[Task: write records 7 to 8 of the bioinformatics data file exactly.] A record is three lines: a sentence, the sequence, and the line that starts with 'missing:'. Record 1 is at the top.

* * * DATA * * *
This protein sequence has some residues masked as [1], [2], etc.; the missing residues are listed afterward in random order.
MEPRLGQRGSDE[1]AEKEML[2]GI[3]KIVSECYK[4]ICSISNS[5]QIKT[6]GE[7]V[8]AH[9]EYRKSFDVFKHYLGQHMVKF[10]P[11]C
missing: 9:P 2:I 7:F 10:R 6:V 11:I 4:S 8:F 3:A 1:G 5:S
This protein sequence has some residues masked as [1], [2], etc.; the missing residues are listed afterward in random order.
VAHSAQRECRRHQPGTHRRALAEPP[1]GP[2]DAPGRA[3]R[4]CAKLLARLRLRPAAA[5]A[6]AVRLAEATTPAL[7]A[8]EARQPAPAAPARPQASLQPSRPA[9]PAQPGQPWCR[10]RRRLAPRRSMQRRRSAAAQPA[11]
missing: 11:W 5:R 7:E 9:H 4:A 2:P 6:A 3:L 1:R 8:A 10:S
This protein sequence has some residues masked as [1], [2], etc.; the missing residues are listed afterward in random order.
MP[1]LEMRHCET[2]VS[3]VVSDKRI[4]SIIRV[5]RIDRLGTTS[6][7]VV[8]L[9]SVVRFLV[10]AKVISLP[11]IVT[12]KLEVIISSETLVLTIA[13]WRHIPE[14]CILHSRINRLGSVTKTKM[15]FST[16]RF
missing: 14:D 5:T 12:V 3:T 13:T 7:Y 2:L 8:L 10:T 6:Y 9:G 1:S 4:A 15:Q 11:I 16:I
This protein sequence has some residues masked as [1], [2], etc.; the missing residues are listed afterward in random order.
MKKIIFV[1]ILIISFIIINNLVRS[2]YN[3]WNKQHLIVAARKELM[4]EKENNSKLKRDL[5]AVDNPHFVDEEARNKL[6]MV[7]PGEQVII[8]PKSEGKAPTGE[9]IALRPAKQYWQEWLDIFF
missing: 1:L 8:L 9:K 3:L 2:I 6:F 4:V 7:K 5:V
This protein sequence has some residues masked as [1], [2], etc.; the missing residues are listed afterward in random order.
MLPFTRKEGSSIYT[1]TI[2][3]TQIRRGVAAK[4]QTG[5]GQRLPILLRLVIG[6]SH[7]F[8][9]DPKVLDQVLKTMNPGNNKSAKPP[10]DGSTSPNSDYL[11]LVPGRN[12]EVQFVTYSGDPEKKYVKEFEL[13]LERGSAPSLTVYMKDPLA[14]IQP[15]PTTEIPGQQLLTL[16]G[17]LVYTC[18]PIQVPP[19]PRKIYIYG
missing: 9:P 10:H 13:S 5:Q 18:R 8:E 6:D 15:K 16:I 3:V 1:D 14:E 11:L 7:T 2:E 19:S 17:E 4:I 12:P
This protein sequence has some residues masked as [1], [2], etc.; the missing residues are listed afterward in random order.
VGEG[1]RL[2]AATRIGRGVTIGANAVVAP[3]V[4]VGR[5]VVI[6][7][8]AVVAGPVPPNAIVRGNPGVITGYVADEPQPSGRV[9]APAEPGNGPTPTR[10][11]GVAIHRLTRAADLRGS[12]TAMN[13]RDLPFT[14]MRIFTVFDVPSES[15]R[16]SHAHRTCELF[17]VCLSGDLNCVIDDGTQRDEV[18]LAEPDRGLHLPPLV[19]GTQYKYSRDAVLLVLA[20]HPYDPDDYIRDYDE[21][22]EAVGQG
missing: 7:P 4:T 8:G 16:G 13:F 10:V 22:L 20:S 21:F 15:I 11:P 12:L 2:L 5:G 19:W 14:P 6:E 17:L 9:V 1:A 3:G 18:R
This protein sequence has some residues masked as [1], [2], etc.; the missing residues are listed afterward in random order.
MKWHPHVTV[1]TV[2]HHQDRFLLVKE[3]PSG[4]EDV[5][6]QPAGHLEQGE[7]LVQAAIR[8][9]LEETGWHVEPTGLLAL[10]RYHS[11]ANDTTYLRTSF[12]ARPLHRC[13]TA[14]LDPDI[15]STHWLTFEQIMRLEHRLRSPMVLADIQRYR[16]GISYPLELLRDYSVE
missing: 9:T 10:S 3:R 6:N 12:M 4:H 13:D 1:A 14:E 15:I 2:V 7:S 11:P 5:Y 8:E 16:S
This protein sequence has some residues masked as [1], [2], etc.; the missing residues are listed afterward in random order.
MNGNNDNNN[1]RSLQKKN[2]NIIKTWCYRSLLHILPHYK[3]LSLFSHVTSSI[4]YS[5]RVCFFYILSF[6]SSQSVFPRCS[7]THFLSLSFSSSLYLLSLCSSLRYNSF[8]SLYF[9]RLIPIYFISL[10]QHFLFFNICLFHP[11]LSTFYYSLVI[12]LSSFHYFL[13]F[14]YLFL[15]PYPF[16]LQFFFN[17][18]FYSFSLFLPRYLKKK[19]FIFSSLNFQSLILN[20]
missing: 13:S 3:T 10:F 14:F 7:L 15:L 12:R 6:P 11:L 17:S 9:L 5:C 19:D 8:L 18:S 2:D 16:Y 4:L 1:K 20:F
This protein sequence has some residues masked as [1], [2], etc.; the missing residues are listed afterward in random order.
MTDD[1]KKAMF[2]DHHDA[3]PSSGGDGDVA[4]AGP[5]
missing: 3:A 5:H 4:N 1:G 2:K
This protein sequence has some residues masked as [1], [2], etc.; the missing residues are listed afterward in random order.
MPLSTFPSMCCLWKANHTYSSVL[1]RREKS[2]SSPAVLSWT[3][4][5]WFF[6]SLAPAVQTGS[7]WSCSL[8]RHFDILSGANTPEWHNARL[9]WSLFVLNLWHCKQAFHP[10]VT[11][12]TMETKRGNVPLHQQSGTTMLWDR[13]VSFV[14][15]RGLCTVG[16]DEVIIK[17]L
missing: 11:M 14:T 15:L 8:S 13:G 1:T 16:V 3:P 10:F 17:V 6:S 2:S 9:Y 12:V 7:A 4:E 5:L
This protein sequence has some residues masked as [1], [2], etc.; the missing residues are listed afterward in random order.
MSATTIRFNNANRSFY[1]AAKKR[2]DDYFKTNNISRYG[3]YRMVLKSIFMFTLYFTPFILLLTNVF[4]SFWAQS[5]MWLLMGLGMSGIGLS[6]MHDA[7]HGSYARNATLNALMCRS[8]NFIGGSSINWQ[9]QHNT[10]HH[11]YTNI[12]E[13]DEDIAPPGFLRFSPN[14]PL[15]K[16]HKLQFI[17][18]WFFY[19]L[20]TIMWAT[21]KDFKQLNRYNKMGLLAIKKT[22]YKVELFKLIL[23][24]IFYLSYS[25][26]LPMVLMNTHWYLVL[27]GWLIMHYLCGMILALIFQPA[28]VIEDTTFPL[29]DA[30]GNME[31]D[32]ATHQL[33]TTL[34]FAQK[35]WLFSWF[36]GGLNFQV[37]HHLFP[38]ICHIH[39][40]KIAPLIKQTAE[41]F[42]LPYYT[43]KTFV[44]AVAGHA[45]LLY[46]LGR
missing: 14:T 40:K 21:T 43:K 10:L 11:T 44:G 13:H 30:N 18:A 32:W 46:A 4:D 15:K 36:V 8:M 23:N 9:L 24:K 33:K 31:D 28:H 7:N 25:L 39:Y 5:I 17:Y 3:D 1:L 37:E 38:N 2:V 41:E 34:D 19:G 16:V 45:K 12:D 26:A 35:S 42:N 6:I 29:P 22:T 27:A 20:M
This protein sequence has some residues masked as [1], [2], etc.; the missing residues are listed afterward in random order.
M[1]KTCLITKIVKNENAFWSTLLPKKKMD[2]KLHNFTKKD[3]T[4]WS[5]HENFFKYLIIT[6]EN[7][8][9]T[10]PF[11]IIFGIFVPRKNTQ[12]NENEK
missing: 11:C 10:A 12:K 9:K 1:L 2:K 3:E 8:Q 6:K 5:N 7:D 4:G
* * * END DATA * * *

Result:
This protein sequence has some residues masked as [1], [2], etc.; the missing residues are listed afterward in random order.
MKWHPHVTV[1]TV[2]HHQDRFLLVKE[3]PSG[4]EDV[5][6]QPAGHLEQGE[7]LVQAAIR[8][9]LEETGWHVEPTGLLAL[10]RYHS[11]ANDTTYLRTSF[12]ARPLHRC[13]TA[14]LDPDI[15]STHWLTFEQIMRLEHRLRSPMVLADIQRYR[16]GISYPLELLRDYSVE
missing: 9:T 10:S 3:R 6:N 12:M 4:H 13:D 1:A 14:E 15:I 2:V 7:S 11:P 5:Y 8:E 16:S
This protein sequence has some residues masked as [1], [2], etc.; the missing residues are listed afterward in random order.
MNGNNDNNN[1]RSLQKKN[2]NIIKTWCYRSLLHILPHYK[3]LSLFSHVTSSI[4]YS[5]RVCFFYILSF[6]SSQSVFPRCS[7]THFLSLSFSSSLYLLSLCSSLRYNSF[8]SLYF[9]RLIPIYFISL[10]QHFLFFNICLFHP[11]LSTFYYSLVI[12]LSSFHYFL[13]F[14]YLFL[15]PYPF[16]LQFFFN[17][18]FYSFSLFLPRYLKKK[19]FIFSSLNFQSLILN[20]
missing: 13:S 3:T 10:F 14:F 7:L 15:L 12:R 6:P 11:L 17:S 9:L 5:C 19:D 8:L 18:S 2:D 16:Y 4:L 1:K 20:F